Could this be the year that the greatest football player from Louisiana and the greatest football player ever to come to Louisiana both exit the stage?
Definitely yes to the first part, and, on the local level, yes to the second as well.
Age and injuries have forced Peyton Manning to yield to Brock Osweiler. And the Denver Broncos’ two victories with Osweiler at quarterback, especially Sunday’s upset of New England, are making it look like the most prolific passer in NFL history is not getting his job back.
Osweiler’s even made this week’s regional cover of Sports Illustrated, which will be available in Louisiana. Ouch.
And although Manning reportedly has said he wants to play again next season, is there a team out there which will want a 40-year-old quarterback with neck, rib, shoulder and foot problems?
The course many people thought Manning should have taken after last season — retirement — seems inevitable.
Closer to home, Drew Brees isn’t close to being done, at least physically. In fact, despite missing a game because of injury for the first time in 10 seasons with the Saints, he’s in better shape now than he was last year.
Unfortunately, his team isn’t.
For the second straight season, the Saints are 4-7. But computers give them only a 3 percent chance of making the playoffs.
The Saints seven-point underdogs Sunday against the undefeated Carolina Panthers, the largest such spread in a home game since 1999.
For that matter, the way they’re playing, the Saints could lose every game they have left.
So if you’re Drew Brees, idolized in New Orleans as no player before you in the half-century of the franchise, do you want do be part of a massive rebuilding process which may or may not be under the direction of the coach you’ve teamed with so successfully for the past decade?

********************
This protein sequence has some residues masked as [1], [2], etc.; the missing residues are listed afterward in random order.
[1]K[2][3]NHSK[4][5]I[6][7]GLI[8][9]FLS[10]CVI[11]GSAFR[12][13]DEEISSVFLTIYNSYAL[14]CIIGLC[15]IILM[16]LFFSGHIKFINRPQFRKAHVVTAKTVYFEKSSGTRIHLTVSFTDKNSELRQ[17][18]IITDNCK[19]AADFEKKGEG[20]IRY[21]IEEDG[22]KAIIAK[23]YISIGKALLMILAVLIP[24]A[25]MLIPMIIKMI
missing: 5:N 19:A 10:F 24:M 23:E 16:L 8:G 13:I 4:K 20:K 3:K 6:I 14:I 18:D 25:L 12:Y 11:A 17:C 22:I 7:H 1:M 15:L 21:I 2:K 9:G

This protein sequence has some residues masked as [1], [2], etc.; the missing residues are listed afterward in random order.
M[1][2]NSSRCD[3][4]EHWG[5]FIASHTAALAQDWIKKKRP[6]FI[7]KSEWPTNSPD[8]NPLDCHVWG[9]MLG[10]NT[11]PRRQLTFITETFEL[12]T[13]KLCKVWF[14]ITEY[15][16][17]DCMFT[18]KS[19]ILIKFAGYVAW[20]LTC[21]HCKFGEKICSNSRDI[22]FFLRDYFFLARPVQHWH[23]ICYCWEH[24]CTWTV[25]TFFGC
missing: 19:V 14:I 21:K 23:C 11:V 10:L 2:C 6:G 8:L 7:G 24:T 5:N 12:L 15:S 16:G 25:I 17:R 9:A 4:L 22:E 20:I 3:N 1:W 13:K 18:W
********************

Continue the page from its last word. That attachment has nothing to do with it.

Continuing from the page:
Or, at age 37 next season, would you prefer to take one or two more shots at a second Super Bowl ring with a team that is just a quarterback away from being in that position? Those Houston Texans who were all over you last Sunday fit that description.
On Wednesday, Brees gave his standard answer to such a suggestion: “I’m taking it one year at a time.”
When asked about what he considered the highs and lows of the current season, he said: “We’ve still got a lot of games to play,”
Brees has never given any public indication that he might want to be elsewhere next year. And he’s too honorable, plus too smart, to do so.
As it is, it would take some doing for that to happen.
The Saints would take a $10 million cap hit by trading or releasing him before June 1. A team trading for Brees would be taking on a $20 million contract plus whatever price the Saints could extract for him.
But both sides could decide it’s time.
Give credit to the Texans’ defense, but last Sunday, Brees did not look like the calm, confident quarterback we’ve come to take for granted over the years.
His offensive line couldn’t protect him and his receivers couldn’t do much of anything after the catch. More than that, the most accurate passer in NFL history rushed his throws and missed some open targets.
After having at least one touchdown pass in 99 of his previous 100 games, Brees failed to get the ball into the end zone.
His 218 passing yards, combined with the 192 in the previous game against Washington was Brees’ lowest two-game total since he had 362 combined yards in games against Buffalo and the New York Jets in 2009.
Of course, both of those games were Saints victories, and the team went on to win the Super Bowl.
That’s not happening this time.
Or any time in the foreseeable future.
But at least Brees is on the field.
Manning is wearing a cast on his left foot following treatment for his torn plantar fascia and there is no timetable for his return.
The snowy conditions in Denver last Sunday was a reminder that Manning has been at his worst in cold weather — precisely what the Broncos would be dealing with in January games at home or at New England.
Denver coach Gary Kubiak and general manager John Elway must decide if their Super Bowl chances are better with Manning or Osweiler.
For a proud competitor like Manning, being shunted aside would hurt more than his injuries.
Brees said he hadn’t paid a lot of attention to Manning’s situation, but he can put himself in Peyton’s shoes.
“I know for me, missing just one game this year was tough,” he said. “I’m not wired that way.
“He’s not wired that way either.”
Athletes rarely get to call it quits on their own timetables.
And quarterbacks, even Hall of Famers, seldom finish their careers on a high note.
Elway is one of the few who comes to mind.
But endings like Brett Favre’s, Joe Namath’s and Johnny Unitas’ are more common.
Peyton Manning and Drew Brees have more than earned the right to devise the end of their careers.
For Manning, it’s probably too late.
And for Brees, it’s probably on his mind.